“A weak country has no diplomacy. As a hundred years have passed, China is no longer that [weak] China, but the world is still that world.”

That is how China, and in its wake, North Korea, see America. And so does Russia. Americans may -and do- think that they are still no. 1, and the most powerful, economically, politically, militarily, but that’s no longer what the rest of the world sees.

Is the US still mightier than China militarily? Probably, but not certainly. Still, how do you conquer 1.3 billion people and keep them subdued? Xi Jinping is very aware of that, and he bides his time.

Is the US still mightier than Russia militarily? Almost certainly not. To quote Paul Craig Roberts once more (and he’s no amateur):

The Russians know that they can, at will within a few minutes, sink the entire US fleet, destroy every US airplane & ship in the ME & within range of the ME, completely destroy all of Israel’s military capability & wipe out the military of the two-bit punk state of Saudi Arabia.

I’ve written this before in the past: there is a big difference between how America sees and treats its military, and how Russia does it. A difference that explains how Russia can, with one tenth of American defense spending, still be militarily superior, or at least make any wars against it unwinnable.

That is, in the US the focus is not on making the best weapons, it’s on making the most money on weapons. Boeing, Raytheon, Lockheed will develop those weapons that are most profitable, not those that are most effective. The interminable story of the development of the Joint Strike Fighter is perhaps the best example of this, but there are many others. The Pentagon is a money pit.

Americans can perhaps still make the best weapons for the least money, but they don’t do it. Russia does. For Putin, the best weapons are a matter of survival. Russia has been under American threat as long as he can remember.

While Americans believe so strongly in their supremacy, and have grown so accustomed to the idea, that they no longer see having the best weapons as a matter of survival for the nation. They have come to see their superiority as something automatic and natural.

 

The attack on Syria is seen as a sign of weakness. Because there was no need for it. Because the evidence is flimsy at best. Because the world has international bodies to deal with such issues. Because there is no logic in allowing the blood to flow in the Gaza and Yemen but cite humanitarian reasons for bombing alleged chemical facilities elsewhere.

What the world sees is bluster emanating from a deeply divided nation (and we haven’t even tackled Britain). It sees that less than 48 hours after the airstrikes, a former FBI chief talks about his former boss in terminology that nobody would dare use in most countries, and throughout most of history,

James Comey is beyond Shakepeare. And in America, the issue is who’s right in the Comey-Trump conflict. In Russia, China et al it’s not. They see a house, a country divided. A weak country has no diplomacy.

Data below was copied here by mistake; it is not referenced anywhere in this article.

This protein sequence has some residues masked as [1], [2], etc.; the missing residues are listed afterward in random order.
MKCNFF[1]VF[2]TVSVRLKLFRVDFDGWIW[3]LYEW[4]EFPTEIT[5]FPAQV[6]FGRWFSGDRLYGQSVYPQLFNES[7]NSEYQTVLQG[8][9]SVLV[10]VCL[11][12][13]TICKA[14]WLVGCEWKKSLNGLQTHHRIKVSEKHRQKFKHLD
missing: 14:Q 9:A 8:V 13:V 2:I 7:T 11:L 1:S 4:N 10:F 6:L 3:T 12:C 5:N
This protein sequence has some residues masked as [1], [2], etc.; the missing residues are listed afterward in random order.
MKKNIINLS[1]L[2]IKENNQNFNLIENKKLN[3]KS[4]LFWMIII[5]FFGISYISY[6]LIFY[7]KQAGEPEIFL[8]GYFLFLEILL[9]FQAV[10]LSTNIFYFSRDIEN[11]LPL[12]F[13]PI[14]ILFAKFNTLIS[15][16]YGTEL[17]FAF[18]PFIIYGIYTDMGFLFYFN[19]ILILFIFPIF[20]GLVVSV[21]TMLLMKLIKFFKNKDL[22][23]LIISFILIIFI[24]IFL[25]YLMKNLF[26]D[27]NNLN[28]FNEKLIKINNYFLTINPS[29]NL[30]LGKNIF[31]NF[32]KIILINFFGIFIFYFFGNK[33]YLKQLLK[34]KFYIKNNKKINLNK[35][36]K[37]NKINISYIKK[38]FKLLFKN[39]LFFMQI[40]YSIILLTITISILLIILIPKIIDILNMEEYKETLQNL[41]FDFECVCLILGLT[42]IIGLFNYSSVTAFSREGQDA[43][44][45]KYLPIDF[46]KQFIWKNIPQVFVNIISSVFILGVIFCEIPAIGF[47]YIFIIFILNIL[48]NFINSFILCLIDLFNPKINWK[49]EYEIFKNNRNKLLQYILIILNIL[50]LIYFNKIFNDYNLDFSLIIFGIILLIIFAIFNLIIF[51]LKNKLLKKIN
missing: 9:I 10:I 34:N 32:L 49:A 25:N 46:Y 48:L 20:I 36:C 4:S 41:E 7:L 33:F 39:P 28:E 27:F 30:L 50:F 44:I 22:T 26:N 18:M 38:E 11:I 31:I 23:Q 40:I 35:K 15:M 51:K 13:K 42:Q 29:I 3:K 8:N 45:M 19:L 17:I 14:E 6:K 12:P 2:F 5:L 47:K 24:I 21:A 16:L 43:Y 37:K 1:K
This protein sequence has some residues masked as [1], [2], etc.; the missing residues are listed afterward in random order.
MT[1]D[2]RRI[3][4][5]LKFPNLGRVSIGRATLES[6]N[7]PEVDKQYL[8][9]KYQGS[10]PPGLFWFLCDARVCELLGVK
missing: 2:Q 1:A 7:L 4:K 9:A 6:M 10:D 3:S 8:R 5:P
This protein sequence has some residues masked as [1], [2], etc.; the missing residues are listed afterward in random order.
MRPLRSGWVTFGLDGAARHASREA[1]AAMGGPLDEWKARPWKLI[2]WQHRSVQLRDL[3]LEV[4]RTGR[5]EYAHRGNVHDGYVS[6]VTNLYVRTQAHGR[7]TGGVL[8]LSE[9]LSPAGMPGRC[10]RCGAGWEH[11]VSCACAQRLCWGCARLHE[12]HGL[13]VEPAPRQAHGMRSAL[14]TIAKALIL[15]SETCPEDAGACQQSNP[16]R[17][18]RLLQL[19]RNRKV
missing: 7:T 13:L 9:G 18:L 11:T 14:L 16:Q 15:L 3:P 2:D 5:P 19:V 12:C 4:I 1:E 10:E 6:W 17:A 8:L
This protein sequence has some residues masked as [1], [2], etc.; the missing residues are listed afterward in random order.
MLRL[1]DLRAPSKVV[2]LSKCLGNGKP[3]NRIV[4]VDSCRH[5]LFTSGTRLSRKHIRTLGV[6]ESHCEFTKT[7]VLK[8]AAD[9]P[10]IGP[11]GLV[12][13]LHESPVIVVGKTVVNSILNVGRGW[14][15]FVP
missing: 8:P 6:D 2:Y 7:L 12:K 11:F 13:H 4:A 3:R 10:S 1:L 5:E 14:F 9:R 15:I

That’s how all empires end. Complacency and division. That is what North Korea sees when it watches America, what China, and Russia see. And they may even know how Jesus put it. He didn’t just say a kingdom divided would become less powerful or wealthy, he said:

 

Every kingdom divided against itself is brought to desolation.

 

 

Jul 232017
 


Ford Madox Brown King Lear and Cordelia c1851

 

Mea culpa. Yesterday I wrote Scaramouche, Scaramouche, will you do the Fandango?, and not long after publishing it, I figured I missed the target I was going for. Not 100%, and it’s not all bad, as people’s reactions have confirmed, but…

The thing is, Trump’s nomination of Anthony Scaramucci as White House Communications Director was not the main point of my piece. Tempting, because everybody knows the Queen song, but not the main one, and it certainly shouldn’t have been the title of the piece.

So, sorry for that, and let me try to correct. The much stronger point, in my ever so humble view, that I hit on yesterday is the connection between Donald Trump and William Shakespeare. In fact, I think that from now on we should all see Trump in that light. Simply because it fits so … fittingly.

Not because I would call Trump mad, that is far too easy a view. But because his story, both as it unfolds today and in its history, has so many classic Shakespearean elements. And when we look at our world through the glasses of the ‘Old Bard’, we will see it in a different light. As in: Trump could be a man in the process of going mad. Or he could not.

Not that it’s just about Trump. Richard Nixon looks, if anything, way more Shakespeare material than Da Donald. Though, admittedly, we can oversee Nixon’s entire history, while Trump’s is ongoing (he has promise), and Shakespeare is all about development, about what happens to people as they go through what happens to them.

Macbeth and King Lear describe the trappings -and much more- of power. How power corrupts, and not only absolute power. How sociopathic character traits make people seek power, and how it -often- destroys them. But also how outside forces influence them, in -just as often- highly destructive ways.